A-Basin to open terrain park for bonus weekend
FRISCO — Arapahoe Basin Ski Area will open its terrain park again on snow-covered slopes this weekend for skiing and riding after trying out the idea last weekend.
The Summit County ski area at the Continental Divide will open the terrain park from 11 a.m. to 2:30 p.m. Saturday and Sunday.
The park will be at the top of the High Noon run and will be accessible via a ride on the Black Mountain Express chairlift followed by a short walk.
The last download from the park is at 3 p.m. No skiing or riding to the base of the mountain’s front side will be available.
Season passes, including A-Basin or Epic passes, are not valid at the terrain park, and everyone must purchase a $25 terrain park ticket in the A-Basin guest services office in Mountain Goat Plaza.
Last weekend, A-Basin provided seven features in the terrain park. Outside of the terrain park, A-Basin closed skiing and riding for the season July 4.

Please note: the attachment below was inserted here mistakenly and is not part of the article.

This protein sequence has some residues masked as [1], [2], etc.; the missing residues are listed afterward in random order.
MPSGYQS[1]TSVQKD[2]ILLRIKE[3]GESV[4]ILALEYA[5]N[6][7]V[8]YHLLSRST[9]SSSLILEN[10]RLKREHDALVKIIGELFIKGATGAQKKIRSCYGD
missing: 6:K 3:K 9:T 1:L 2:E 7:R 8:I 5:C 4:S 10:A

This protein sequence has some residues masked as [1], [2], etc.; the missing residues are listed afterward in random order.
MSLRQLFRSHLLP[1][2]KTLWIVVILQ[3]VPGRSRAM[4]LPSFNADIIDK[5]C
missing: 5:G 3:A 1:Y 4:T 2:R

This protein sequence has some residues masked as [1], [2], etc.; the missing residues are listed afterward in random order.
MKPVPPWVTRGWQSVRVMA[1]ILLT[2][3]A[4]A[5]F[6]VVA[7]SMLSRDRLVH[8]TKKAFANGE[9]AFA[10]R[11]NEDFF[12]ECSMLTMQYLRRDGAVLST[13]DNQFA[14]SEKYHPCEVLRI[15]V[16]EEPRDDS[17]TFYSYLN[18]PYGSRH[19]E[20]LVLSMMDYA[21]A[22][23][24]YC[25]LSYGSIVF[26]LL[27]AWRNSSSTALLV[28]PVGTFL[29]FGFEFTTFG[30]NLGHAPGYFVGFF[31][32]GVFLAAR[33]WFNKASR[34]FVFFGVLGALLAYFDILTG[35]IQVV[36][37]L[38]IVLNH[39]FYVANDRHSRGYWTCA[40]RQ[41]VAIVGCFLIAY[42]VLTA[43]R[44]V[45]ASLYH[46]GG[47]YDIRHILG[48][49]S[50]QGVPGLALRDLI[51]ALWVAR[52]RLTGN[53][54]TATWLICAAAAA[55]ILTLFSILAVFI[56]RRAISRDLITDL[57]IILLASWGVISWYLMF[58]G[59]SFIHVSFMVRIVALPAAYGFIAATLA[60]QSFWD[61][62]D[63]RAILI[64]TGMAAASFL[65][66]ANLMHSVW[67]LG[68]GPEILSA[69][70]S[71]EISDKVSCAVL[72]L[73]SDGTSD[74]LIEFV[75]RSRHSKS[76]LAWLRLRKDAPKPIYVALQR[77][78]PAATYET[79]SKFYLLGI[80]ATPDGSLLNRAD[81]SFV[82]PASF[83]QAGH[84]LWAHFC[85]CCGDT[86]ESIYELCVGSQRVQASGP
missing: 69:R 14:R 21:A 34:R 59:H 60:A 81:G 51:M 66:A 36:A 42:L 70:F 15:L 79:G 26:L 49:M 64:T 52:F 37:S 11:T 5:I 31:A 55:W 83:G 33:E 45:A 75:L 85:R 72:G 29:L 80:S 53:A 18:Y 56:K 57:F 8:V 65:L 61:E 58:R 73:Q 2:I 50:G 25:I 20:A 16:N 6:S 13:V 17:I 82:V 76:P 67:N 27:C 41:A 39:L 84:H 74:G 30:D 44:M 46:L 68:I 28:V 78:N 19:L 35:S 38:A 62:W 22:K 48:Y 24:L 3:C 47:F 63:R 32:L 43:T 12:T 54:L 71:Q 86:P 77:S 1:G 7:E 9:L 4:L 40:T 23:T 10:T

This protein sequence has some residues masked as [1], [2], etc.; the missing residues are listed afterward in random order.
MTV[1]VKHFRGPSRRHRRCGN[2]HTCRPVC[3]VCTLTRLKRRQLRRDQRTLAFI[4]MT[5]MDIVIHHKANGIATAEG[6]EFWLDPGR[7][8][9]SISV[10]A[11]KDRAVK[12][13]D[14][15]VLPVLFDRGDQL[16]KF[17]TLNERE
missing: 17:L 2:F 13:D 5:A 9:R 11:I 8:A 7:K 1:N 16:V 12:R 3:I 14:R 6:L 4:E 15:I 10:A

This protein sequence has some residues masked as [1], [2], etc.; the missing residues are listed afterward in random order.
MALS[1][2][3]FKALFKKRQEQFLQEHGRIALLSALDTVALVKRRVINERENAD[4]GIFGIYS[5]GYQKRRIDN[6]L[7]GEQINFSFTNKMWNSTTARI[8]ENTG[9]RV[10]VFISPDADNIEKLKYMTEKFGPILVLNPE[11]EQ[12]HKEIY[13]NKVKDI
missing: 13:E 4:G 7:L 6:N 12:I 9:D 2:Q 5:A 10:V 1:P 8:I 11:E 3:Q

Arapahoe Basin Ski Area to host CrossFit competition July 27
Arapahoe Basin will host the Mountain Meltdown CrossFit competition, “the original 5K for CrossFit freaks,” on July 27.
In its sixth summer, the event is touring across the country after spending its first five years in Utah. After Colorado, the tour heads to Lake Tahoe, California, in August.
The 5K consists of stairs and trails that athletes push, pedal, and run up and down. The event will begin at 9:30 a.m., departing for a 90-minute capped course. Once the race is over, music, awards and beer garden festivities will take place through 5 p.m.
The competition will consist of several divisions, including King and Queen of the Mountain, which sees athletes carry an additional 20 pounds of weight. There also are competition divisions for beginners, with scaling options, and divisions for ladies, men and four-person teams.
For more information and to register, visit Bit.ly/ABasinCrossFit. To volunteer, visit Bit.ly/ABasinCrossFitVolunteer.
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“There are parts of (Grizzly Creek Fire) that got 8 inches of snow in the recent weeks, but we still have activity on warm days,” a Forest Service spokesman said. “We’ll probably need some kind of season-ending weather event, like a big rain or snow to put it completely out.”